In effect, the cancer cell receptors can recognize and "talk to" chemicals found in cannabis, said Diaz-Laviada.

    "These chemicals can stop the division and growth of prostate cancer cells and could become a target for new research into potential drugs to treat prostate cancer," she said.

    Her team's work with two cannabinoids -- called methanandamide and JWH-015 -- is the first demonstration that such cannabis chemicals prevent cancer cells from multiplying.

    Some drug companies are already exploring the possibilities of cannabinoids in cancer, including British-based cannabis medicine specialist GW Pharmaceuticals.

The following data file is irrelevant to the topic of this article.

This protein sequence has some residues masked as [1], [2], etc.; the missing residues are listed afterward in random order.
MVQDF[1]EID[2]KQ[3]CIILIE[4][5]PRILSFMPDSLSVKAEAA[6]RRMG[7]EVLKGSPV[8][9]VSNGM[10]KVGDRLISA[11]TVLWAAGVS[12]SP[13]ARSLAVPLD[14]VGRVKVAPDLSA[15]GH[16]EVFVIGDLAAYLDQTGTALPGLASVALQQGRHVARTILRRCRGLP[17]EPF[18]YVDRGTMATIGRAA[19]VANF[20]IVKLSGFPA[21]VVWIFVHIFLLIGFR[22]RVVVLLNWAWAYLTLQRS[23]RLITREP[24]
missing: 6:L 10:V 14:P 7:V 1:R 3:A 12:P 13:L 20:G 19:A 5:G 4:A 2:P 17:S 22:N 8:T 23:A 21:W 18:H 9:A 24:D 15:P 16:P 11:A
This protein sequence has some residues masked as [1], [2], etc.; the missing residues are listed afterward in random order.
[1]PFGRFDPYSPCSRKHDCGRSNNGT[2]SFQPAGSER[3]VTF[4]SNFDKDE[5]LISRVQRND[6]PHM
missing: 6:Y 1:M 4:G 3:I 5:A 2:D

It is collaborating with Japan's Otsuka on early-stage research into using cannabis extracts to tackle prostate cancer -- the most commonly diagnosed cancer in men -- as well as breast and brain cancer.

    GW has already developed an under-the-tongue spray called Sativex for the relief of some of the symptoms of multiple sclerosis, which it plans to market in Europe with Bayer and Almirall.

    Other attempts to exploit the cannibinoid system have met with mixed success. Sanofi-Aventis was forced to withdraw its weight-loss drug Acomplia from the market last year because of links to mental disorders.

    By Ben Hirschler
    September 8, 2009
    Ottawa Citizen
    http://www.ottawacitizen.com/health/Cannabis+chemicals+help+fight+prostate+cancer/1908592/story.html